Unfortunately, there is no bright line to determine what objective activities fall within the scope of employment. Surely, if Smith as the mayor of the Village had ordered Coleman to institute a divorce proceeding, such actions would not be a normal function of his office. Similarly, if Frierson had arrested Coleman while driving in an intoxicated condition outside of Illinois, his actions would be outside the scope of his employment as a Robbins police officer. We are of the view that those actions having an intimate bearing on the duties normally assigned to the office of employment, even though usurped or misused, must be considered as falling within the meaning of the term "scope of employment." We do not confuse the "under color of state law" element of section 1983 with the "scope of employment" requirement of the indemnification statute. A finding of the first element is not necessarily a finding as to the latter. However, if the relevant acts are shown to be a natural part of or incident to the service of employment, the Illinois indemnification statute is satisfied. The facts of this case bring it squarely within the statute.


Because of the default judgment, the only facts involved in this case are taken from the complaint and the summary read to the jury, and any inferences from those facts must be resolved in favor of Coleman, the non-defaulting party. The complaint filed by Coleman alleged that the "defendants were acting under color of law and pursuant to their authority." The Village attorney answered on behalf of Smith and Frierson: "Defendants admit their actions alleged in the complaint, if true, were pursuant to color of law and pursuant to authority conferred upon them by law." The Village also admitted in its responsive pleading that Smith and Frierson "acted within their authority."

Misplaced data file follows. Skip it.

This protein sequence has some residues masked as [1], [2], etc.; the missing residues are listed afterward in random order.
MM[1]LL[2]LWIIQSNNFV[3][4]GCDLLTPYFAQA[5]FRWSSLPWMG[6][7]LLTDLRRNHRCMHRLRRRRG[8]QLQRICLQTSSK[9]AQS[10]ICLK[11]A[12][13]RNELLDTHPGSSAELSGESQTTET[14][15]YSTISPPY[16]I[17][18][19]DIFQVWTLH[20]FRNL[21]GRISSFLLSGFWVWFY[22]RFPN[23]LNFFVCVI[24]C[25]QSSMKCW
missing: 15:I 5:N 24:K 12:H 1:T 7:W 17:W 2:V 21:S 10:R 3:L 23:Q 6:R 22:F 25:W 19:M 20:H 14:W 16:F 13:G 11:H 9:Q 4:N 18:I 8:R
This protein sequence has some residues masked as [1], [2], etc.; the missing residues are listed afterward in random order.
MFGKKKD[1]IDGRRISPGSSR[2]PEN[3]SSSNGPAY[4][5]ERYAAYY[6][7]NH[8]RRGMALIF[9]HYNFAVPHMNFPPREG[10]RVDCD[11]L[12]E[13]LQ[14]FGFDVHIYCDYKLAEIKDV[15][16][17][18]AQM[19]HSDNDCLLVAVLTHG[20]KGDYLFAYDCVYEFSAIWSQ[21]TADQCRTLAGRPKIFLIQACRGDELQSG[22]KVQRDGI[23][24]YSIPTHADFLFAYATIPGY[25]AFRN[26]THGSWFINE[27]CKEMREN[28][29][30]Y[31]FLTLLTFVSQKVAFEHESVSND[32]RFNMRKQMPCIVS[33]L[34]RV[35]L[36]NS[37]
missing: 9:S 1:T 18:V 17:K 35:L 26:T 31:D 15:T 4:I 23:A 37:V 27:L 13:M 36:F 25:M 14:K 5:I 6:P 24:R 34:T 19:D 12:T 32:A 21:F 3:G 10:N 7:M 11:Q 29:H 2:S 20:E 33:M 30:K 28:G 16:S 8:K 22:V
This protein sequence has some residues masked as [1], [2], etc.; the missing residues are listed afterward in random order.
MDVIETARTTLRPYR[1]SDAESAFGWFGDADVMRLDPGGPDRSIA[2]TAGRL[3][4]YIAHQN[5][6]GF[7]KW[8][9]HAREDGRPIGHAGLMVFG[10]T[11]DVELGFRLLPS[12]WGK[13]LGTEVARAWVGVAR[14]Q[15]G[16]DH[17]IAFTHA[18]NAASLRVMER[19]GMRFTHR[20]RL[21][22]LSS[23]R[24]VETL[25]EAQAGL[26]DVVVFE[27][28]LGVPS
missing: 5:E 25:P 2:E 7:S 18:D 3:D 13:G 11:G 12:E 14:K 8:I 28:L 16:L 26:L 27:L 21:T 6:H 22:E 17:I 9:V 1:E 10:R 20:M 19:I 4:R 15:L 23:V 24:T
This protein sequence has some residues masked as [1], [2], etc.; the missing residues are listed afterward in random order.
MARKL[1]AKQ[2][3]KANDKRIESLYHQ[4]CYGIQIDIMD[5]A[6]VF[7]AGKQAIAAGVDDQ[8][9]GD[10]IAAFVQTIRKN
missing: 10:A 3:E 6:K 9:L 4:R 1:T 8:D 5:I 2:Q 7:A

The factual summary, prepared and agreed to by counsel for all parties, contained the essential facts surrounding Coleman's unlawful dismissal by Smith and his false arrest by Frierson. The summary can only be construed as an admission by the Village that Smith was acting as its mayor when he disbanded the police department, fired Coleman, and refused to reinstate him; and that Frierson was acting as its chief of police when he falsely arrested Coleman.


In light of the default judgment, these admissions by the defendants suffice for us to determine that Smith and Frierson were acting within the scope of their employment. The defendants were high level functionaries with wide discretion and power. They were undertaking actions that were a natural part of their employment. Certainly, they were not acting as private individuals. Even though their actions had an ulterior motive, they must be classified as the exercise of duties encompassed by their offices.